Design students clean up at industry awards

Seven product design students from Teesside University have won prestigious awards in an industry competition highlighting innovation in packaging design and technology.

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David Donaghue, Mark Freary, Ralph Deloso and Beth Sanderson

David Donaghue, Mark Freary, Ralph Deloso and Beth Sanderson

The Student Starpack Industry Awards scheme was established in 1964 and this year is the fourth year in a row where students from Teesside University have taken home prizes.

Starpack recognises a growing demand for packaging designers – people who can design packs that are not only attractive but also functional, and that can be produced cost-effectively while considering environmental issues.

The students entered briefs in three categories: The Future Milk Bottle, Motor Oil Dispensing Pack and Luxury Gift Packaging – family range of cans for teas or coffees.

Ralph Deloso, David Donaghue and Beth Sanderson came away with gold awards for their designs. Meanwhile Chris Armstrong and Declan Carter took home silver and Abul Habeeb and Chantelle Wilson were highly commended.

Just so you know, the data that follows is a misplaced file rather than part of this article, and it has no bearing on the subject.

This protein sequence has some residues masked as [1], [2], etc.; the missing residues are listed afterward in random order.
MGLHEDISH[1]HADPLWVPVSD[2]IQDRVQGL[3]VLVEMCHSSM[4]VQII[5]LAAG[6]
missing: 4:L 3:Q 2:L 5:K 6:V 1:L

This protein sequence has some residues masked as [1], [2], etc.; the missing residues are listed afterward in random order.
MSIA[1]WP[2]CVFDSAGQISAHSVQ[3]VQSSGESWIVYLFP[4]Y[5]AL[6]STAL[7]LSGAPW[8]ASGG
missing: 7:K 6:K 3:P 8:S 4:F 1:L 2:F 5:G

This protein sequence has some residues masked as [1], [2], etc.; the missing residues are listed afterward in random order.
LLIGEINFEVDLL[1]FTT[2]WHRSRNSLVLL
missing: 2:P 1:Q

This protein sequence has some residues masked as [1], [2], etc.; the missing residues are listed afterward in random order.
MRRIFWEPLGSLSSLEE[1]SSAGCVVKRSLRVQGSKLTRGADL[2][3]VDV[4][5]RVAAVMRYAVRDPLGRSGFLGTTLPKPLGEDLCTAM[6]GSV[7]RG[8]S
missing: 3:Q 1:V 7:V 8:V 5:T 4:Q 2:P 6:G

Ralph, who submitted designs in The Future Milk Bottle category, was recognised for his contemporary design and adding a ‘sporty feel’ to an everyday product. The judges commented on his well-executed visuals, boards and mould and great branding.

As part of his Gold award, Ralph won an all-expenses paid trip to Portugal to visit Logoplaste, an industrial group, manufacturing rigid plastic packaging for some of the most reputable companies in the world, in the food and beverage, personal care, household care and oil and lubricants sectors.

Beth Sanderson also won Gold and the Sponsor Winner award for her motor oil pack design, with judges commenting on Beth’s exemplary approach and presentation and the practicality of her design.

'My project focused on creating a more user-friendly and ergonomic design that allows the user to dispense oil with no extra utensils and no risk of mess. The oil flow can be controlled using the spout or lid while it also draws in air to prevent glugging,' Beth explained.

'I really did not expect to win the Gold award, never mind the additional Sponsor Winner award. This is a great achievement to put on my CV and talk to potential employers about. I felt really honoured that my hard work had been recognised by the design industry.'

These latest awards build on past successes from product design students, with the University picking up four awards in 2017, 11 awards in 2016 and two in 2015.

Principal Lecturer Mark Freary said: 'We are delighted that so many of our students have received awards again this year. They have all worked exceptionally hard and it is fantastic to see their creativity recognised in this way.

'Real-world experience is an integral part of design courses at Teesside University. These awards provide our students and their work with great exposure and help them to make important industry contacts.'

01 August 2018